Artificial Intelligence (AI) that evaluates activity by social media influencers and assesses if they are disclosing content correctly or not is to be implemented by the Advertising Standards Authority for Ireland (ASAI), the independent, self-regulatory body committed to promoting the highest standards of marketing communications in Ireland.
The announcement comes as the organisation unveils new research that reveals that a lack of authenticity, edited photos, too many paid ads and influencers misrepresenting real life are the top traits that cause annoyance amongst Irish consumers.
The survey was conducted as part of the ASAI’s ongoing commitment to understand consumer issues and concerns regarding influencer marketing, so the organisation can continue to proactively provide guidance in this area and increase the monitoring of those who consistently breach the advertising code. The survey results are based on the views of 1,000 participants across a broad demographic, interviewed online and representative of the adult population.
Nearly 7 in 10 (67%) are familiar with the practice of influencer marketing, with awareness being highest (75%) amongst those age 35 and under. A majority (71%) believe that when an influencer posts an ad, they are being paid by the brand to post positive content, which is slightly down from 80% in 2021.
While the research found that 84% of consumers use social media apps frequently and almost 40% of those use it for tips or inspiration, consumer confidence in what they’re seeing online is still extremely low, with just one in 10 consumers having trust in influencers’ posts, while over 62% believe that influencers post too much sponsored content. Echoing similar results to the recent Social Media Influencer Report released by the Competition and Consumer Protection Commission (CCPC) in December, this research reveals that there is a severe lack of trust between influencers and consumers.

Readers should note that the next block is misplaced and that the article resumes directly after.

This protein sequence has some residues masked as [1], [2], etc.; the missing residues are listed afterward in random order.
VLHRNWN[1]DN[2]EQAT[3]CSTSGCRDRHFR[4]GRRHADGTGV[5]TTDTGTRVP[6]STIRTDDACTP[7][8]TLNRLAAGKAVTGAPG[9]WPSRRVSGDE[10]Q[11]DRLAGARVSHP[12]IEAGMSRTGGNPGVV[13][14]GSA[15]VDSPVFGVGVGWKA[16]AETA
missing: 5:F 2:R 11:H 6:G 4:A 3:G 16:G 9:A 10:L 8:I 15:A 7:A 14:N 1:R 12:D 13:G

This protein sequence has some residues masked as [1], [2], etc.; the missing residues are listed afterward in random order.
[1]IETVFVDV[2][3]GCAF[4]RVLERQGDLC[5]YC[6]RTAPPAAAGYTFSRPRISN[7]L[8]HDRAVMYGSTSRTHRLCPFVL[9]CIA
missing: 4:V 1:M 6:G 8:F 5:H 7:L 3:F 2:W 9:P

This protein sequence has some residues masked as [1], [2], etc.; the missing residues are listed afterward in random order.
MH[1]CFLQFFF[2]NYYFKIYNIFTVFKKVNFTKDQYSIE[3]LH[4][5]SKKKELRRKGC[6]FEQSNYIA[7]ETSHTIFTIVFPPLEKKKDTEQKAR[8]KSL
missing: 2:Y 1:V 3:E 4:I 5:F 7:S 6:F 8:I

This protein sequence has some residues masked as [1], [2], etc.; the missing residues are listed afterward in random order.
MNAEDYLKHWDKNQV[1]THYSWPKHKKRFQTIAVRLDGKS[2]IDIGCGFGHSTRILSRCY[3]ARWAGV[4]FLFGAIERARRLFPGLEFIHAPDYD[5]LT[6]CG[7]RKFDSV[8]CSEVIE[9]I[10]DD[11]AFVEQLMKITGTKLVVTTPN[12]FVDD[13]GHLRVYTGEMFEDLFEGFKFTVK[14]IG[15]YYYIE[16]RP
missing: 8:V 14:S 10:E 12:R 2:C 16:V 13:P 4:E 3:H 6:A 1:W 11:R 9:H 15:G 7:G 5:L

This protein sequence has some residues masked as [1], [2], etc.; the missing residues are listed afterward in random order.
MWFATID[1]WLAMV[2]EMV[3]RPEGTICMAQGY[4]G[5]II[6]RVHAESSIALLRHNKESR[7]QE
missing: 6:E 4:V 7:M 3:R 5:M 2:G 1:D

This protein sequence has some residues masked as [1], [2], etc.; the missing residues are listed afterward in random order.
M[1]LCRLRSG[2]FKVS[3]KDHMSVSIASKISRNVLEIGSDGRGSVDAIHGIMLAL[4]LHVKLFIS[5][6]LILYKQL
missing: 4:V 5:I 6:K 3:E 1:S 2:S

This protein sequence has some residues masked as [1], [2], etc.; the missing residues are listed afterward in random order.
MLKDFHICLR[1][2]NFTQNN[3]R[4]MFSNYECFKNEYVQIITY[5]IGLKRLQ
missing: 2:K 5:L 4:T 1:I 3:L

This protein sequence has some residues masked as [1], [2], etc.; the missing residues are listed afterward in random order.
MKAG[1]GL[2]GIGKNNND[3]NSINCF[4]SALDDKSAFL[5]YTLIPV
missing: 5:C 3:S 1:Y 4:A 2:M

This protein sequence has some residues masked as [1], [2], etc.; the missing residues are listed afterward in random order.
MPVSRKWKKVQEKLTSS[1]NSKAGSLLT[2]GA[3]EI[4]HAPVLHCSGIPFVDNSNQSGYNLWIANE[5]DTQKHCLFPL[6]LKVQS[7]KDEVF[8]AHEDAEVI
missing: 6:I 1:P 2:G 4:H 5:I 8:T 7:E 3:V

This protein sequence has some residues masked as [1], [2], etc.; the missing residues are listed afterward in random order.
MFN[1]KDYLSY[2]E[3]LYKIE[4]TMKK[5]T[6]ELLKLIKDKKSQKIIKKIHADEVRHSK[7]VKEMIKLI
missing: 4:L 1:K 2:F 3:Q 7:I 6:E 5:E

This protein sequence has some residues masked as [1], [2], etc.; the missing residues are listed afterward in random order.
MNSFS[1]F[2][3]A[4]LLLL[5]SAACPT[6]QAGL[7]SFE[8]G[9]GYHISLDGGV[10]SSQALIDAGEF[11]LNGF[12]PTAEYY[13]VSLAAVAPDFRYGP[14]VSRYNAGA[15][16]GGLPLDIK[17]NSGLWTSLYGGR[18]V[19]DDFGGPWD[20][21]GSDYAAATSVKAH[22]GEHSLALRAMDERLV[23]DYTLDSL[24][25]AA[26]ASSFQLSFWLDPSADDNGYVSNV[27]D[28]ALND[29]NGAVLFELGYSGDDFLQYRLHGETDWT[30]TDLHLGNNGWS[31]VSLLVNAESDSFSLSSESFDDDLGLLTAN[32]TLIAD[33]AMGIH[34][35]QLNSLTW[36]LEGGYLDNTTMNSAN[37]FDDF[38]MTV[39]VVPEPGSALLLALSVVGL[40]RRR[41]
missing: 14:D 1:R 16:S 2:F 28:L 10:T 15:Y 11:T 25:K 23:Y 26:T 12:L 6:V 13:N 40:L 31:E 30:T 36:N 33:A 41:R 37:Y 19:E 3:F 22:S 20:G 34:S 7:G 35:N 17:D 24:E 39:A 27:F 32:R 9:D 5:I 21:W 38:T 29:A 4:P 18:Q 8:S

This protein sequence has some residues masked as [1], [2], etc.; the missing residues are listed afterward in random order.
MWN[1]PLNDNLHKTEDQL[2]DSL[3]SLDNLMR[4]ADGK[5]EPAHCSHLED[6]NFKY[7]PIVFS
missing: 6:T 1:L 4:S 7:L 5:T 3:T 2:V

Some of the top traits people find most ‘annoying’ from influencers according to the ASAI research include edited photos (67%) and influencers who do not come across as authentic (63%). Almost 60% of Irish consumers (56%) trust brand advertisements more than social posts by influencers. As was the case in 2021 according to the ASAI’s first Influencer Marketing Survey, over half (51%) of people in Ireland say they are concerned by the lack of transparency in influencer marketing.
The research also provides insight into people’s understanding of the use of hashtags and labelling in online advertising. Over half of consumers (55%) were able to reference various hashtags or phrases used to identify influencer advertising content – down 11% since last year. Among the most frequently recognised were #sponsored (61%), #ad (55%) and #paidpartnership (46%). However, 59% of people confirmed they didn’t recognise #sp and 54% didn’t recognise the hashtag #iworkwith. 71% of people were aware that when an influencer posts an affiliate link that they are being paid by the brand being linked.